CableLabs

NEWS

CableLabs specifications bring higher speeds to access networks

CableLabs has published two new specifications to ‘dramatically increase’ capacity of the fibre access network with point-to-point coherent optics technology, allowing for 100Gb/s per wavelength.

Using amplitude, phase, and polarisation to enable much higher fibre capacities, coherent optics can help to improve streaming, video conferencing, file uploads and downloads and future usage needs for technologies such as virtual and augmented reality, and by gaining more capacity from existing fibres, the need to lay more can be eliminated.

FEATURE

Cable companies consider coherent optics

Modern hybrid fibre coaxial (HFC) cable access networks are very different to their original home television delivery-focussed incarnation, observes Alberto Campos, distinguished technologist at CableLabs, in Louisville, Colorado. ‘Broadcast TV demand has been decreasing,’ he told Fibre Systems. ‘Online or on-demand viewing and broadband internet have been increasing and are the biggest residential items.’ Our appetite for data seems insatiable, with internet connection speeds accelerating at approximately 45 per cent annually, he says.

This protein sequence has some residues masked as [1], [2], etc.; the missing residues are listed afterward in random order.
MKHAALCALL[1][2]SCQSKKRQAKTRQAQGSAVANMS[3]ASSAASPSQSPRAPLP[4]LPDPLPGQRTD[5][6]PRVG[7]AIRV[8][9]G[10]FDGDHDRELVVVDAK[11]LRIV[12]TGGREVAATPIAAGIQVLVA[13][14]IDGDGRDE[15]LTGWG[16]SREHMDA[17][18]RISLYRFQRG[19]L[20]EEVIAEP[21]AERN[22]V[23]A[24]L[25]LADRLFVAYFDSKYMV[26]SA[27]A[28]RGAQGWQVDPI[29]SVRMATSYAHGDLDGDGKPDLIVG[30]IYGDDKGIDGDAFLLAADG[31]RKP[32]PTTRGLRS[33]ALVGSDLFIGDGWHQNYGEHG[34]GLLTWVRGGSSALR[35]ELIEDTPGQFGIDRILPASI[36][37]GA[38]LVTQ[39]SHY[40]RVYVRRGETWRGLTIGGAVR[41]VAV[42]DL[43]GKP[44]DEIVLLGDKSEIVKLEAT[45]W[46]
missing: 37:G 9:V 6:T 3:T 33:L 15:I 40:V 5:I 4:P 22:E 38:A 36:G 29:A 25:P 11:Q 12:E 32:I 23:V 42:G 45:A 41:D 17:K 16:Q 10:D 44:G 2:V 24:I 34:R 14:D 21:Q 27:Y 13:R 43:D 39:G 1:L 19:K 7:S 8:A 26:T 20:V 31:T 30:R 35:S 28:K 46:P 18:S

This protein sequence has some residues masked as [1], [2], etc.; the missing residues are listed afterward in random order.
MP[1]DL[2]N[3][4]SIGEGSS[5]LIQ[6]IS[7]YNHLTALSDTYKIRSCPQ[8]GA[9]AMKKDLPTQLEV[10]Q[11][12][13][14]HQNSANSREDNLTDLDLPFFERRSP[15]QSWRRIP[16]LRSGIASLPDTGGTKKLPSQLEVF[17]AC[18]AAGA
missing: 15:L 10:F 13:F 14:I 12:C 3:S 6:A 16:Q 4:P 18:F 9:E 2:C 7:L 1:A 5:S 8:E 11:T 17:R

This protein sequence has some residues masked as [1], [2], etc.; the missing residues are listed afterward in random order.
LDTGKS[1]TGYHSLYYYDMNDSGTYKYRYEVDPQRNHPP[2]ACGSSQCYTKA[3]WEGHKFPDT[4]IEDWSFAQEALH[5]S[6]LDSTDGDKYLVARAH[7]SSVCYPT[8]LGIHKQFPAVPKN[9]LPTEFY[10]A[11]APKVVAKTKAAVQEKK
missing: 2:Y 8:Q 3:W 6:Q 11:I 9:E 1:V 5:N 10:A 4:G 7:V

Feature

Cost and compatibility can make a compelling case for pushing 100Gb/s bandwidth over a single optical channel, both as individual links and supporting 400Gb/s Ethernet, finds Andy Extance

Analysis and opinion
Analysis and opinion
Feature

Robin Mersh takes a look at how the industry is creating next-generation optical access fit for 5G

Feature

Technological advances to aid the increasing demand for bandwidth, on the path towards the terabit network, should lead to optical signals that are flexible and adaptive, like water, argues Dr Maxim Kuschnerov and Dr Yin Wang